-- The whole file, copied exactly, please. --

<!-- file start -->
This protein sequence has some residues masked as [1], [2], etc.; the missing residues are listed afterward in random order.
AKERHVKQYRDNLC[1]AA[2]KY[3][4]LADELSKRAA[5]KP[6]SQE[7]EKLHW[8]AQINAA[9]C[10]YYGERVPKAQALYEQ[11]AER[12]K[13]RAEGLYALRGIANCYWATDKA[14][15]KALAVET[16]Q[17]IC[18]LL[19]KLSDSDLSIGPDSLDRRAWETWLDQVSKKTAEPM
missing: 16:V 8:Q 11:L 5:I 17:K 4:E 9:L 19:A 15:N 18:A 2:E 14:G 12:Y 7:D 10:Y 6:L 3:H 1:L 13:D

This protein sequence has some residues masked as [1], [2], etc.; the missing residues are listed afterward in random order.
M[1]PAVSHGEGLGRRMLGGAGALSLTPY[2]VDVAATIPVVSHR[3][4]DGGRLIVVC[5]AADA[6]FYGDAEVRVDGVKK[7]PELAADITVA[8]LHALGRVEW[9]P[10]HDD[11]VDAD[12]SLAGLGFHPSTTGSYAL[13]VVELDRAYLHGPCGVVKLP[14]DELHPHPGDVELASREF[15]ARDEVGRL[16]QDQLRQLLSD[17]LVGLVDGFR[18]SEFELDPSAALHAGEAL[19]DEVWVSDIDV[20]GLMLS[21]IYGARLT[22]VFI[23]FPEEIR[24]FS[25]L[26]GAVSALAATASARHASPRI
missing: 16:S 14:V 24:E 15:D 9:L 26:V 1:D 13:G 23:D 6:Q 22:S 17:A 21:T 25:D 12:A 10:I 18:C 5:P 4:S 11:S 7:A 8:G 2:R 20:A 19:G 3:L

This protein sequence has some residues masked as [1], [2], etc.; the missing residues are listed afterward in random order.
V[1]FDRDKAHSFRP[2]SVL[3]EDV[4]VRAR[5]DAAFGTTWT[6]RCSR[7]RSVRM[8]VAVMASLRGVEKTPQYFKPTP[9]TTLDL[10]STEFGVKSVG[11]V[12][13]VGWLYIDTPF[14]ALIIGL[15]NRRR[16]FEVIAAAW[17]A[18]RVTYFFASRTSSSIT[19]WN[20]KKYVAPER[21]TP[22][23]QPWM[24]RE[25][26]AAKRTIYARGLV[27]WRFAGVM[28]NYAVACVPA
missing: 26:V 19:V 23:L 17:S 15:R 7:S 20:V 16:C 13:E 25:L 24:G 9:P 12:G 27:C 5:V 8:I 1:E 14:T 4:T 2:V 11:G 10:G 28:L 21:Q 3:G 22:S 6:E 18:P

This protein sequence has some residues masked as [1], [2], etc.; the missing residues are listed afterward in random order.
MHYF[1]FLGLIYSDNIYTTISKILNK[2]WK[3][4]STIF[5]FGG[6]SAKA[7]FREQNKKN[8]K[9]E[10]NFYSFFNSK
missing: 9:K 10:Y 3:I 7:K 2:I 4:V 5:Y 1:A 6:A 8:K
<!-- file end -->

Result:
This protein sequence has some residues masked as [1], [2], etc.; the missing residues are listed afterward in random order.
AKERHVKQYRDNLC[1]AA[2]KY[3][4]LADELSKRAA[5]KP[6]SQE[7]EKLHW[8]AQINAA[9]C[10]YYGERVPKAQALYEQ[11]AER[12]K[13]RAEGLYALRGIANCYWATDKA[14][15]KALAVET[16]Q[17]IC[18]LL[19]KLSDSDLSIGPDSLDRRAWETWLDQVSKKTAEPM
missing: 16:V 8:Q 11:L 5:I 17:K 4:E 9:L 19:A 15:N 18:A 2:E 14:G 12:Y 7:D 10:Y 6:L 3:H 1:L 13:D

This protein sequence has some residues masked as [1], [2], etc.; the missing residues are listed afterward in random order.
M[1]PAVSHGEGLGRRMLGGAGALSLTPY[2]VDVAATIPVVSHR[3][4]DGGRLIVVC[5]AADA[6]FYGDAEVRVDGVKK[7]PELAADITVA[8]LHALGRVEW[9]P[10]HDD[11]VDAD[12]SLAGLGFHPSTTGSYAL[13]VVELDRAYLHGPCGVVKLP[14]DELHPHPGDVELASREF[15]ARDEVGRL[16]QDQLRQLLSD[17]LVGLVDGFR[18]SEFELDPSAALHAGEAL[19]DEVWVSDIDV[20]GLMLS[21]IYGARLT[22]VFI[23]FPEEIR[24]FS[25]L[26]GAVSALAATASARHASPRI
missing: 16:S 14:V 24:E 15:D 9:L 26:V 1:D 13:G 23:D 6:Q 22:S 17:A 21:T 25:D 12:A 10:I 18:C 5:P 4:S 11:S 7:A 8:G 2:R 20:A 19:G 3:L

This protein sequence has some residues masked as [1], [2], etc.; the missing residues are listed afterward in random order.
V[1]FDRDKAHSFRP[2]SVL[3]EDV[4]VRAR[5]DAAFGTTWT[6]RCSR[7]RSVRM[8]VAVMASLRGVEKTPQYFKPTP[9]TTLDL[10]STEFGVKSVG[11]V[12][13]VGWLYIDTPF[14]ALIIGL[15]NRRR[16]FEVIAAAW[17]A[18]RVTYFFASRTSSSIT[19]WN[20]KKYVAPER[21]TP[22][23]QPWM[24]RE[25][26]AAKRTIYARGLV[27]WRFAGVM[28]NYAVACVPA
missing: 26:V 19:V 23:L 17:S 15:R 7:S 20:V 16:C 13:E 25:L 24:G 9:P 12:G 27:C 5:V 8:I 1:E 14:T 4:T 2:V 11:G 10:G 28:L 21:Q 3:G 22:S 6:E 18:P

This protein sequence has some residues masked as [1], [2], etc.; the missing residues are listed afterward in random order.
MHYF[1]FLGLIYSDNIYTTISKILNK[2]WK[3][4]STIF[5]FGG[6]SAKA[7]FREQNKKN[8]K[9]E[10]NFYSFFNSK
missing: 9:K 10:Y 3:I 7:K 2:I 4:V 5:Y 1:A 6:A 8:K